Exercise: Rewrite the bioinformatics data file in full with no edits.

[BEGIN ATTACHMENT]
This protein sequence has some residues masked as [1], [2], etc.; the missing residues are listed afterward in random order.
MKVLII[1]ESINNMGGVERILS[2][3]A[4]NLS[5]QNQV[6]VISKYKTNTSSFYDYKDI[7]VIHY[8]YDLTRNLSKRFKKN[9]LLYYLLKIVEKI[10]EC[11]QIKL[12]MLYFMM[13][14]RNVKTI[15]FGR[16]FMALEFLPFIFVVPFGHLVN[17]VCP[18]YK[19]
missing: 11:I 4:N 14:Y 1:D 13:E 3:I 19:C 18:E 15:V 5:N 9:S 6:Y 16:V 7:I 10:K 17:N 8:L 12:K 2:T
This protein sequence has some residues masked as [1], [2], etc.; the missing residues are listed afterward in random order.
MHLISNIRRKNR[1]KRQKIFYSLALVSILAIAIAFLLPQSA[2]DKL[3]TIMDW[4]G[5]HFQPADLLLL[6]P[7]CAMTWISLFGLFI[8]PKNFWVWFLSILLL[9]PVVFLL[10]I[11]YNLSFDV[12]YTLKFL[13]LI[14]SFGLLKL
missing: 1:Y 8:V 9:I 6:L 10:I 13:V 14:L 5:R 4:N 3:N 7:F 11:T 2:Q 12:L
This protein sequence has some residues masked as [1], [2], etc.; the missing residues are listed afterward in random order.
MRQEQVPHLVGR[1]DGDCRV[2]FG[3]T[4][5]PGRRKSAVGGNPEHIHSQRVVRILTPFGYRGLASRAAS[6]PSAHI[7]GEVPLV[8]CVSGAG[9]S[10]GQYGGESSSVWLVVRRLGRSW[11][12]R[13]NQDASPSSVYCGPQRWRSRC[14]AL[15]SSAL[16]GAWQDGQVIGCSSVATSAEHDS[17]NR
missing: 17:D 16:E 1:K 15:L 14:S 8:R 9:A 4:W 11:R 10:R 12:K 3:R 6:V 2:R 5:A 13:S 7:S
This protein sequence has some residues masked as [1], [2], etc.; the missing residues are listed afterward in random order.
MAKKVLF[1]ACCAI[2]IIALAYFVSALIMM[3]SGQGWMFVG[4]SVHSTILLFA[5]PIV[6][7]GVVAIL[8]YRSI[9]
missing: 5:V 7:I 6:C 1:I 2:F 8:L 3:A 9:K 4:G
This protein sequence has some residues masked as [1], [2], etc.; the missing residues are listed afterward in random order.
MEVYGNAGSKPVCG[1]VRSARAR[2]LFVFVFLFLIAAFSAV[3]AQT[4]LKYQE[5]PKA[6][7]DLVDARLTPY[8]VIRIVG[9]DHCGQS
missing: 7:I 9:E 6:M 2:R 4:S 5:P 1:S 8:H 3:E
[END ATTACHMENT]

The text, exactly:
This protein sequence has some residues masked as [1], [2], etc.; the missing residues are listed afterward in random order.
MKVLII[1]ESINNMGGVERILS[2][3]A[4]NLS[5]QNQV[6]VISKYKTNTSSFYDYKDI[7]VIHY[8]YDLTRNLSKRFKKN[9]LLYYLLKIVEKI[10]EC[11]QIKL[12]MLYFMM[13][14]RNVKTI[15]FGR[16]FMALEFLPFIFVVPFGHLVN[17]VCP[18]YK[19]
missing: 11:I 4:N 14:Y 1:D 13:E 3:I 19:C 18:E 15:V 5:N 9:S 6:Y 16:V 7:I 10:K 17:N 8:L 12:K 2:T
This protein sequence has some residues masked as [1], [2], etc.; the missing residues are listed afterward in random order.
MHLISNIRRKNR[1]KRQKIFYSLALVSILAIAIAFLLPQSA[2]DKL[3]TIMDW[4]G[5]HFQPADLLLL[6]P[7]CAMTWISLFGLFI[8]PKNFWVWFLSILLL[9]PVVFLL[10]I[11]YNLSFDV[12]YTLKFL[13]LI[14]SFGLLKL
missing: 1:Y 8:V 9:I 6:L 10:I 13:V 14:L 5:R 4:N 3:N 7:F 11:T 2:Q 12:L
This protein sequence has some residues masked as [1], [2], etc.; the missing residues are listed afterward in random order.
MRQEQVPHLVGR[1]DGDCRV[2]FG[3]T[4][5]PGRRKSAVGGNPEHIHSQRVVRILTPFGYRGLASRAAS[6]PSAHI[7]GEVPLV[8]CVSGAG[9]S[10]GQYGGESSSVWLVVRRLGRSW[11][12]R[13]NQDASPSSVYCGPQRWRSRC[14]AL[15]SSAL[16]GAWQDGQVIGCSSVATSAEHDS[17]NR
missing: 17:D 16:E 1:K 15:L 14:S 8:R 9:A 4:W 11:R 10:R 12:K 3:R 6:V 2:R 5:A 13:S 7:S
This protein sequence has some residues masked as [1], [2], etc.; the missing residues are listed afterward in random order.
MAKKVLF[1]ACCAI[2]IIALAYFVSALIMM[3]SGQGWMFVG[4]SVHSTILLFA[5]PIV[6][7]GVVAIL[8]YRSI[9]
missing: 5:V 7:I 6:C 1:I 2:F 8:L 3:A 9:K 4:G
This protein sequence has some residues masked as [1], [2], etc.; the missing residues are listed afterward in random order.
MEVYGNAGSKPVCG[1]VRSARAR[2]LFVFVFLFLIAAFSAV[3]AQT[4]LKYQE[5]PKA[6][7]DLVDARLTPY[8]VIRIVG[9]DHCGQS
missing: 7:I 9:E 6:M 2:R 4:S 5:P 1:S 8:H 3:E